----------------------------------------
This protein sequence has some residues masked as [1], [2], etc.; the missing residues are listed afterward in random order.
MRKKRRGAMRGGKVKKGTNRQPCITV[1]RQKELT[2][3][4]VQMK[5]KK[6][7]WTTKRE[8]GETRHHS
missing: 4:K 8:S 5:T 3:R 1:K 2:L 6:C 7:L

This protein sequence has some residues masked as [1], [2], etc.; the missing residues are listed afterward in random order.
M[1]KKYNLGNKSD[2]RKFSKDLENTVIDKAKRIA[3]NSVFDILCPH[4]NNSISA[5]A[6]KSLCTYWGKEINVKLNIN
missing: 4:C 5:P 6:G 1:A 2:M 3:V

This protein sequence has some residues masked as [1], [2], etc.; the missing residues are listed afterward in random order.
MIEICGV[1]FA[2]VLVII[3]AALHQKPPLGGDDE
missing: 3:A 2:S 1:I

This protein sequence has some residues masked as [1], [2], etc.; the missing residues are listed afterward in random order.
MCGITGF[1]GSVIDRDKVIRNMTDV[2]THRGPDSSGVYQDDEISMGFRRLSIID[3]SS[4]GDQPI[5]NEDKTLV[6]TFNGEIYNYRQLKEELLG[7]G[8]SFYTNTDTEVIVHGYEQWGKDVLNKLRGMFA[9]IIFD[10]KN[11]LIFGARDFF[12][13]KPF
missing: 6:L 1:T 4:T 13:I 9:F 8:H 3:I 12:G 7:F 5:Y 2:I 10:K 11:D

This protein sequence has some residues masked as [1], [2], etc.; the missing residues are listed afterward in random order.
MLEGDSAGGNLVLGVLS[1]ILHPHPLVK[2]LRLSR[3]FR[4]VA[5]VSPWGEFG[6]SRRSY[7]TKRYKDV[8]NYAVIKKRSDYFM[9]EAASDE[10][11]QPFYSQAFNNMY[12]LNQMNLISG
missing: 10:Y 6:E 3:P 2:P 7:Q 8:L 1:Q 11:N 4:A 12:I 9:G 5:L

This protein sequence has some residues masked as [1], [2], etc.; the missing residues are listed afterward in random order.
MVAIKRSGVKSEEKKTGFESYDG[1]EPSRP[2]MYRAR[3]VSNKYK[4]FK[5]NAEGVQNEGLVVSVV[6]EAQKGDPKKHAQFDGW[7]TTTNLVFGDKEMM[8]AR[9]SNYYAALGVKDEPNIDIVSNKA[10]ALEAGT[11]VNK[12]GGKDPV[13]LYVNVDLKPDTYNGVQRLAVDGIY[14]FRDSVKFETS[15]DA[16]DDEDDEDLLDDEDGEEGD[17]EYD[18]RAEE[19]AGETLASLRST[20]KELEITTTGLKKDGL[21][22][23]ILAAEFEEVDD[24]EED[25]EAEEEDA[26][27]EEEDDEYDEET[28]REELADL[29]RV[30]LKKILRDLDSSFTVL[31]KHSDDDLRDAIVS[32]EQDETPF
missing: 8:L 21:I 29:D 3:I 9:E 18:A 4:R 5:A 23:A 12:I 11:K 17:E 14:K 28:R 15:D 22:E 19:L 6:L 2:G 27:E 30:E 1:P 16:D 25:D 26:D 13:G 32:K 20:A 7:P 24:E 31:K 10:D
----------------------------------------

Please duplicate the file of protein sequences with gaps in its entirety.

This protein sequence has some residues masked as [1], [2], etc.; the missing residues are listed afterward in random order.
MRKKRRGAMRGGKVKKGTNRQPCITV[1]RQKELT[2][3][4]VQMK[5]KK[6][7]WTTKRE[8]GETRHHS
missing: 4:K 8:S 5:T 3:R 1:K 2:L 6:C 7:L

This protein sequence has some residues masked as [1], [2], etc.; the missing residues are listed afterward in random order.
M[1]KKYNLGNKSD[2]RKFSKDLENTVIDKAKRIA[3]NSVFDILCPH[4]NNSISA[5]A[6]KSLCTYWGKEINVKLNIN
missing: 4:C 5:P 6:G 1:A 2:M 3:V

This protein sequence has some residues masked as [1], [2], etc.; the missing residues are listed afterward in random order.
MIEICGV[1]FA[2]VLVII[3]AALHQKPPLGGDDE
missing: 3:A 2:S 1:I

This protein sequence has some residues masked as [1], [2], etc.; the missing residues are listed afterward in random order.
MCGITGF[1]GSVIDRDKVIRNMTDV[2]THRGPDSSGVYQDDEISMGFRRLSIID[3]SS[4]GDQPI[5]NEDKTLV[6]TFNGEIYNYRQLKEELLG[7]G[8]SFYTNTDTEVIVHGYEQWGKDVLNKLRGMFA[9]IIFD[10]KN[11]LIFGARDFF[12][13]KPF
missing: 6:L 1:T 4:T 13:I 9:F 8:H 3:I 12:G 7:F 5:Y 2:I 10:K 11:D

This protein sequence has some residues masked as [1], [2], etc.; the missing residues are listed afterward in random order.
MLEGDSAGGNLVLGVLS[1]ILHPHPLVK[2]LRLSR[3]FR[4]VA[5]VSPWGEFG[6]SRRSY[7]TKRYKDV[8]NYAVIKKRSDYFM[9]EAASDE[10][11]QPFYSQAFNNMY[12]LNQMNLISG
missing: 10:Y 6:E 3:P 2:P 7:Q 8:L 1:Q 11:N 4:A 12:I 9:G 5:L

This protein sequence has some residues masked as [1], [2], etc.; the missing residues are listed afterward in random order.
MVAIKRSGVKSEEKKTGFESYDG[1]EPSRP[2]MYRAR[3]VSNKYK[4]FK[5]NAEGVQNEGLVVSVV[6]EAQKGDPKKHAQFDGW[7]TTTNLVFGDKEMM[8]AR[9]SNYYAALGVKDEPNIDIVSNKA[10]ALEAGT[11]VNK[12]GGKDPV[13]LYVNVDLKPDTYNGVQRLAVDGIY[14]FRDSVKFETS[15]DA[16]DDEDDEDLLDDEDGEEGD[17]EYD[18]RAEE[19]AGETLASLRST[20]KELEITTTGLKKDGL[21][22][23]ILAAEFEEVDD[24]EED[25]EAEEEDA[26][27]EEEDDEYDEET[28]REELADL[29]RV[30]LKKILRDLDSSFTVL[31]KHSDDDLRDAIVS[32]EQDETPF
missing: 8:L 21:I 29:D 3:I 9:E 18:A 4:R 5:A 23:A 12:I 11:K 17:E 14:K 28:R 15:D 22:E 19:L 6:L 2:G 27:E 30:E 1:P 16:D 25:D 26:D 13:G 32:K 20:A 7:P 24:E 31:K 10:D